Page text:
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NBA great Dave Bing wins race for Detroit mayor

 Former NBA basketball star Dave Bing, right, watches television waiting for election returns in Detroit, Tuesday, May 5, 2009. Less than a year after...
 Former NBA basketball star Dave Bing speaks to reporters in Detroit, Tuesday, May 5, 2009. Less than a year after becoming mayor amid scandal, Ken Co...
 Former NBA basketball star Dave Bing celebrates his mayoral victory in Detroit, Tuesday, May 5, 2009. Detroit voters elected Bing as their mayor, swe...

Detroit Mayor

Former NBA basketball star Dave Bing, right, watches television waiting for election returns in Detroit, Tuesday, May 5, 2009. Less than a year after...

Detroit Mayor

Former NBA basketball star Dave Bing speaks to reporters in Detroit, Tuesday, May 5, 2009. Less than a year after becoming mayor amid scandal, Ken Co...

Detroit Mayor

Former NBA basketball star Dave Bing celebrates his mayoral victory in Detroit, Tuesday, May 5, 2009. Detroit voters elected Bing as their mayor, swe...

Basketball legend Dave Bing was elected as Detroit's mayor through the end of the year, sweeping the incumbent from office in the city with myriad problems.
"The real work starts now," Bing said to loud cheers during his victory speech Tuesday night.
"What we will bring ... is efficiency, transparency, honesty and integrity back to the mayor's office," he said.
With 100 percent of precincts reporting, Bing had 52.3 percent of the vote, or 49,054 votes, to 47.7 percent, or 44,770 votes, for incumbent Ken Cockrel, Jr. Both are Democrats.
Bing, 65, will be mayor through 2009, serving the balance of the term that belonged to Democrat Kwame Kilpatrick, who resigned in September and went to jail after admitting he lied during a civil trial to cover up an affair with his chief of staff.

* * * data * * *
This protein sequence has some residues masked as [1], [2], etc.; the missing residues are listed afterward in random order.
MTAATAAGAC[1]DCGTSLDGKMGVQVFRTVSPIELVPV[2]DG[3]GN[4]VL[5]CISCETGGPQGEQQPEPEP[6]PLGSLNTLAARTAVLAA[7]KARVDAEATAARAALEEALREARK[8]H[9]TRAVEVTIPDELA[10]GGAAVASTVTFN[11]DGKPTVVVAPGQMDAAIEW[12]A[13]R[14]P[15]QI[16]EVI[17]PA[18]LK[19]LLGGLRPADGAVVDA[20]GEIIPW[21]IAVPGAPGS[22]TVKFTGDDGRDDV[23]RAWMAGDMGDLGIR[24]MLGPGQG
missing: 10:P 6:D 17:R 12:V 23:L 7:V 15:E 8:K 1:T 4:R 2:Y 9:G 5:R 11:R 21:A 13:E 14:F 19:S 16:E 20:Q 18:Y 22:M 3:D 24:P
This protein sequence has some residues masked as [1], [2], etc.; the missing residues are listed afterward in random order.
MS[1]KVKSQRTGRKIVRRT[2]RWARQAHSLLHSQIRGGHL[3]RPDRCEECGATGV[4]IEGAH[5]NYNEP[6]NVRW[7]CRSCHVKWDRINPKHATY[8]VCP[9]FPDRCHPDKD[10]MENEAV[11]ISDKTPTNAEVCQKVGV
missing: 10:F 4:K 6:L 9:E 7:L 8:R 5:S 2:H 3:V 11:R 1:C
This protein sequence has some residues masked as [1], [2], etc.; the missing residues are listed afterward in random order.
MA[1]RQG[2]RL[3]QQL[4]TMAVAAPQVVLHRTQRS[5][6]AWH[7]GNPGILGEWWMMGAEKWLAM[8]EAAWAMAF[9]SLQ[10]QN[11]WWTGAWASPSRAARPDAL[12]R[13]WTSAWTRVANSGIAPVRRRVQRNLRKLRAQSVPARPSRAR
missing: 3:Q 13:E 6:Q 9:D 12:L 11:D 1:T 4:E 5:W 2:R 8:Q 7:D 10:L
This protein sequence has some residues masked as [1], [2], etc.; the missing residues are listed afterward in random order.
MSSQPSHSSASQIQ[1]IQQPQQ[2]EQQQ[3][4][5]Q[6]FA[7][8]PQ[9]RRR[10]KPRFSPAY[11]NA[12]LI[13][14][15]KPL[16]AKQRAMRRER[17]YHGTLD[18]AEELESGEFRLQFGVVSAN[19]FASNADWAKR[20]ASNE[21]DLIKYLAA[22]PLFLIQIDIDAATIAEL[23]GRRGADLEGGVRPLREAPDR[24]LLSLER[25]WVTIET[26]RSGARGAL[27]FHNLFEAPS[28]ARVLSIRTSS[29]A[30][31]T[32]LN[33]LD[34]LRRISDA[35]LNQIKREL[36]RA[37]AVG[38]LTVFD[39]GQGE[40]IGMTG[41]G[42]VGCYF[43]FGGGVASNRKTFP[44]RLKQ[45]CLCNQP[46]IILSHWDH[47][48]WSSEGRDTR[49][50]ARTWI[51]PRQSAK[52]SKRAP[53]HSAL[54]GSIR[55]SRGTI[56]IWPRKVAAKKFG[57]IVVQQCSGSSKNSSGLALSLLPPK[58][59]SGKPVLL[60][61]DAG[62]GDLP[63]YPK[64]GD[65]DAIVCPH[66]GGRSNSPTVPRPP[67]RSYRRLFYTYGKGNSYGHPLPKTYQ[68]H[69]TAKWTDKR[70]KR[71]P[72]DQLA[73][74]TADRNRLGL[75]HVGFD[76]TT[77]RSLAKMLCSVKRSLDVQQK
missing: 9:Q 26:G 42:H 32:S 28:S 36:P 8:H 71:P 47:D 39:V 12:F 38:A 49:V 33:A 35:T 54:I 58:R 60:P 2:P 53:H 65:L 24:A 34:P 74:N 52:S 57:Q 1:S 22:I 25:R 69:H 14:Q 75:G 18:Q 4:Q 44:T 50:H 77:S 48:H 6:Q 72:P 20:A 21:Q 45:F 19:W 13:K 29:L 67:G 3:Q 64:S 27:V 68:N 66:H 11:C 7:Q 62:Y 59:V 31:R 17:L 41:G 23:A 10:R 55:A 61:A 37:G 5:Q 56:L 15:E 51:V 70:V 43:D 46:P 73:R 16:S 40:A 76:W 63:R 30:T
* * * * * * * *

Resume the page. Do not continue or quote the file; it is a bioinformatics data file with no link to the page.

Bing must run again in the regular Aug. 4 nonpartisan primary and win the Nov. 3 general election to hold the mayor's seat for a full four years.
The founder of steel manufacturer The Bing Group announced his run for mayor the day after Kilpatrick stepped down as part of pleas to two criminal cases.
Cockrel, 43, was City Council president before Kilpatrick's departure automatically promoted him to the mayor's office. He'll go back to that job now.
"You have not seen the last of me," Cockrel told supporters to cheers and chants of "Run Ken run!"
Shortly after the speech, Cockrel spokesman Daniel Cherrin said he expected a decision in a few days on whether or not Cockrel will run again in the upcoming primary.
Scandal caused the special election, which cost $2.5 million including the Feb. 24 primary, but Detroit has other issues on its plate. The city has a $250 million to $300 million budget deficit, double-digit unemployment and a wave of home foreclosures.
The Rev. Jesse Jackson said Bing would bring business acumen and credibility to Detroit.
"When he played basketball he thrilled us. When he moved into business he hired us. Now he will lead us," the civil rights leader said during a telephone interview.
Bing was the No. 2 overall pick by the Detroit Pistons in 1966 out of Syracuse. He played in Detroit until he was traded in 1975 and is a member of professional basketball's Hall of Fame.
His Bing Steel company opened in Detroit in 1980, and The Bing Group is a manufacturer and supplier to the auto industry that employs about 500 workers.
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Associated Press writers Ben Leubsdorf, Jim Irwin and Ed White contributed to this report.


Updated : 2021-04-11 03:42 GMT+08:00